Risk Factors and Mortality of Black-Tailed Deer in a Managed Forest Landscape

We investigated the influence of habitat use on the risk of death of Sitka black-tailed deer (Odocoileus hemionus sitkensis) on Heceta Island in Southeast Alaska, USA. A mosaic of even and uneven-aged forests covered much of the island and provided a model setting in which to assess relationships be... Ausführliche Beschreibung

1. Person: Person, David K. verfasserin
Weitere Personen: Bowyer, R. Terry verfasserin
Quelle: in The journal of wildlife management Vol. 70, No. 5 (2006), p. 1403-1415
Weitere Artikel
Format: Online-Artikel
Sprache: English
Veröffentlicht: 2006
Beschreibung: Online-Ressource
Schlagworte: research-article
Black-Tailed Deer
Cox Proportional Hazards
Forest Management
Habitat Use
Mortality
Odocoileus hemionus
Risk Ratios
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Anmerkung: Copyright: Copyright 2006 The Wildlife Society
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520 |a We investigated the influence of habitat use on the risk of death of Sitka black-tailed deer (Odocoileus hemionus sitkensis) on Heceta Island in Southeast Alaska, USA. A mosaic of even and uneven-aged forests covered much of the island and provided a model setting in which to assess relationships between habitat use and mortality of deer. We radiocollared and monitored 51 adult females, 11 adult males, and 19 young of the year. We compared risk of death with habitat composition, habitat distribution, topography, distances to features such as roads, and functional habitat characteristics such as seasonal forage biomass within 50-, 500-, and 1,000-m circular buffers around relocations of deer. Those buffers encompassed habitats used at scales of radiolocations, home ranges, and landscapes. We addressed hypotheses that related habitat composition and distribution to risk of death from malnutrition, predation, and hunting. Predation by wolves (Canis lupus) and malnutrition were the principal causes of death of adult females and young, whereas hunters killed most adult males. Habitat factors at scales of 500 and 1,000 m had the greatest effect on mortality of adult females and young, whereas habitat characteristics in the immediate vicinity of radio relocations had the greatest effect on mortality of adult males. Malnutrition was positively associated with use of forage-poor habitats such as pole-stage, second-growth forest. Use of precommercially thinned second growth increased risk of death for young deer. Use of level terrain was the most influential factor with respect to predation and increased risk of death at all scales. Use of open habitats, such as muskegs and young clearcuts, also increased risk of death. Use of shrub-sapling-stage clearcuts in landscapes accessible by roads increased risk of death from hunting. We showed that use of specific habitats and the landscape context of those habitats were important factors influencing mortality of deer. We also demonstrated the importance of comparing habitat use with measures of fitness rather than simply with availability when evaluating habitat suitability for deer. Our results should be useful to wildlife researchers investigating contributions of habitat to fitness and population dynamics of ungulates, and to wildlife managers attempting to manipulate habitats to benefit deer populations.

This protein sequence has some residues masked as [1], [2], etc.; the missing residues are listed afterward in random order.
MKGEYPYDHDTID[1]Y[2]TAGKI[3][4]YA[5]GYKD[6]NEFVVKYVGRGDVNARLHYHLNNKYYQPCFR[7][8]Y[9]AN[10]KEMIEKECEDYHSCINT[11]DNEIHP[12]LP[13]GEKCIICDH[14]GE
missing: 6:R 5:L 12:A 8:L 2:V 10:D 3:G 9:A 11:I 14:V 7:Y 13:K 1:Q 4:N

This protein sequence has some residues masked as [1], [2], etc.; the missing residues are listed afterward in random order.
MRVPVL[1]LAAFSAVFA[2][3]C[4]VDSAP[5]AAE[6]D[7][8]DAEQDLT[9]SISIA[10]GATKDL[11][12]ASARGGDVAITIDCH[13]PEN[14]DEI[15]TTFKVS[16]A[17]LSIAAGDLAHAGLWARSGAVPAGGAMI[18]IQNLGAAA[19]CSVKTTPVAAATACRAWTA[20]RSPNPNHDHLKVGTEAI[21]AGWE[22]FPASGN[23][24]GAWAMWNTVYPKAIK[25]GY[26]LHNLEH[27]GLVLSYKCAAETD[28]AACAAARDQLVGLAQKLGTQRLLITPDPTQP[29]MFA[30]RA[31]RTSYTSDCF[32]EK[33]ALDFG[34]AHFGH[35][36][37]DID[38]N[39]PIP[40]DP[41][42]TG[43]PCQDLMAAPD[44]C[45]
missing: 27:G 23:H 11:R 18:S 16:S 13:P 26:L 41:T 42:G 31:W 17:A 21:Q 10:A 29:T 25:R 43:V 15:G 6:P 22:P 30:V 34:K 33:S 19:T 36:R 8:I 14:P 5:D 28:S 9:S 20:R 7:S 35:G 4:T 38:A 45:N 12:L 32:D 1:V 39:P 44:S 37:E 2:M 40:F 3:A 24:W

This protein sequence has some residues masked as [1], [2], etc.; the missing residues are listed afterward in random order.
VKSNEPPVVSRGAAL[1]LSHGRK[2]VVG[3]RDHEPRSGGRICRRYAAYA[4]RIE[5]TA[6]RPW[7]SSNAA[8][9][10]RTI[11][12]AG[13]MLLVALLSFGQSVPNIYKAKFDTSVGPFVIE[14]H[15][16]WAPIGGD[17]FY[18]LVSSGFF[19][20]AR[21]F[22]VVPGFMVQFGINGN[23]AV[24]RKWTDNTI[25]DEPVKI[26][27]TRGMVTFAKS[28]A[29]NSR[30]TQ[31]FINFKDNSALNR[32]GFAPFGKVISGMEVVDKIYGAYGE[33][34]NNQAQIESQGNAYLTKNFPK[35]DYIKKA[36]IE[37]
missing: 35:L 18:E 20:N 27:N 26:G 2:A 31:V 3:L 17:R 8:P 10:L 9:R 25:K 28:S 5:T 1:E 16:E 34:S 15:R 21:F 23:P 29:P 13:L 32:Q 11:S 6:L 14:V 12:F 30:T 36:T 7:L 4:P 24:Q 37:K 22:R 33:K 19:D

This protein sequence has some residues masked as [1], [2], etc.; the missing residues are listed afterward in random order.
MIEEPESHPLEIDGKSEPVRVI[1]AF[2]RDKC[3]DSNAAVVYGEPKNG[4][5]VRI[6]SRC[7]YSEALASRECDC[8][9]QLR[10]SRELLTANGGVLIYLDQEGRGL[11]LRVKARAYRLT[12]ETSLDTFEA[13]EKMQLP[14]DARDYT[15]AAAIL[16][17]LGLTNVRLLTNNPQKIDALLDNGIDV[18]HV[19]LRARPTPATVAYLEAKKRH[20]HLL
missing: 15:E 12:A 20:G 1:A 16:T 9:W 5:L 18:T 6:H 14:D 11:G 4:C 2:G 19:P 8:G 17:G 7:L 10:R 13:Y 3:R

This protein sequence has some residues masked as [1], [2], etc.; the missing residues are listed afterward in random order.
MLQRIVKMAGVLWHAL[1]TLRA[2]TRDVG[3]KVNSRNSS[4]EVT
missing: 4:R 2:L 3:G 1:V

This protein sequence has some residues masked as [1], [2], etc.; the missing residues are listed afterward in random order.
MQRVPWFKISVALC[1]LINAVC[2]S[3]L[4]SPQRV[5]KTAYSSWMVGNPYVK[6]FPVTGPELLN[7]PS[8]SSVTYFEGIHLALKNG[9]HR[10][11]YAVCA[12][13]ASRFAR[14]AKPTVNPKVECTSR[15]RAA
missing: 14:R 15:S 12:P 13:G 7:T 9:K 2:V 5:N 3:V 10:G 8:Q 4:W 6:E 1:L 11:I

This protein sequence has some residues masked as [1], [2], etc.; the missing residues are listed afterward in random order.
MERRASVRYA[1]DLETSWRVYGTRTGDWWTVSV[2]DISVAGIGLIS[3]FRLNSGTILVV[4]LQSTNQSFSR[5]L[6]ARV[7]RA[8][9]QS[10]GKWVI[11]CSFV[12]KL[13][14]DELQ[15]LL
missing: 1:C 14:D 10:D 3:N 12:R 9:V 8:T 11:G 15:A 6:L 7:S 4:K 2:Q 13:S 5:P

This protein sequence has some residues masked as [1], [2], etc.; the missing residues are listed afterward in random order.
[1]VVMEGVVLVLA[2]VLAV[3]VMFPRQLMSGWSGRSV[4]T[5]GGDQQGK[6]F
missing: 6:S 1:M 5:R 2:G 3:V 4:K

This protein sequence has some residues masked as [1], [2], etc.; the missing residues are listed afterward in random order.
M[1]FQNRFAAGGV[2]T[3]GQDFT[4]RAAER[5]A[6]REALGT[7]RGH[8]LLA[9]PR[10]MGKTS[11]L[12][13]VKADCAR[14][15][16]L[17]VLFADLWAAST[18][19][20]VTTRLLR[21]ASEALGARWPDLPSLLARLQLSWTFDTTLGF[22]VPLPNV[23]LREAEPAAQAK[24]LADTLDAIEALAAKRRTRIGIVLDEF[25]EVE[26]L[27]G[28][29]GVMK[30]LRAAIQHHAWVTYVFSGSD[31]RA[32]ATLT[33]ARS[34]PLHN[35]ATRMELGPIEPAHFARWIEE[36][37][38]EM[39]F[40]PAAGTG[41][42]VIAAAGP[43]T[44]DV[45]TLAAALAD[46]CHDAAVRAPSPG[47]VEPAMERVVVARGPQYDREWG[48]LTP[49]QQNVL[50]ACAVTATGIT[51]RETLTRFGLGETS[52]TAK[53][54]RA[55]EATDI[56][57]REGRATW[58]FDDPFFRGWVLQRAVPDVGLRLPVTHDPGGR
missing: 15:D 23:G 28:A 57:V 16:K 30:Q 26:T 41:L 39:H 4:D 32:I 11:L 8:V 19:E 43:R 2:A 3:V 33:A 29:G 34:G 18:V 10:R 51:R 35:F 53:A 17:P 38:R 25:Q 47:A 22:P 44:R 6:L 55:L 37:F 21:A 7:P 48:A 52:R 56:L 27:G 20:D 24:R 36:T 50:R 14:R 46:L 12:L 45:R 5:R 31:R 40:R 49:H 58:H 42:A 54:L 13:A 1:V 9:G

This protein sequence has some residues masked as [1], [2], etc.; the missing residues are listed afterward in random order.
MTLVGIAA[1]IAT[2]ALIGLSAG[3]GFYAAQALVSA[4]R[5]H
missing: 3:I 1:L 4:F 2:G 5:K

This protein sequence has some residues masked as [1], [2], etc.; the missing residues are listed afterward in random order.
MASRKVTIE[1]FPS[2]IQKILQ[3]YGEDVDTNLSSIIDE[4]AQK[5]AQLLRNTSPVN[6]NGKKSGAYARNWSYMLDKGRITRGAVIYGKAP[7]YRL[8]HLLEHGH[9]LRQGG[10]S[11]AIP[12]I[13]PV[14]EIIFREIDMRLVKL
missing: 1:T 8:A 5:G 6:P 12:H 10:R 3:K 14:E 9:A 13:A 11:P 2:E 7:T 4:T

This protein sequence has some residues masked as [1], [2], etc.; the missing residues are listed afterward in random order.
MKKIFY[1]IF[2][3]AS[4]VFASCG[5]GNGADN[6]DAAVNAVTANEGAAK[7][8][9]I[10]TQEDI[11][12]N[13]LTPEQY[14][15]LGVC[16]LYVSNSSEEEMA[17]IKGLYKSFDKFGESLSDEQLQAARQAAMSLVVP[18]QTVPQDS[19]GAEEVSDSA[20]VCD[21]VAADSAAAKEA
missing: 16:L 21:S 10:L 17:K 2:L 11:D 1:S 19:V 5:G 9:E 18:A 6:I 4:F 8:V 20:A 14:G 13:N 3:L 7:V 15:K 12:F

653 |a research-article 
653 |a Black-Tailed Deer 
653 |a Cox Proportional Hazards 
653 |a Forest Management 
653 |a Habitat Use 
653 |a Mortality 
653 |a Odocoileus hemionus 
653 |a Risk Ratios 
700 1 |a Person, David K.  |e verfasserin  |4 aut 
700 1 |a Bowyer, R. Terry  |e verfasserin  |4 aut 
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952 |d 70  |j 2006  |e 5  |h 1403-1415 

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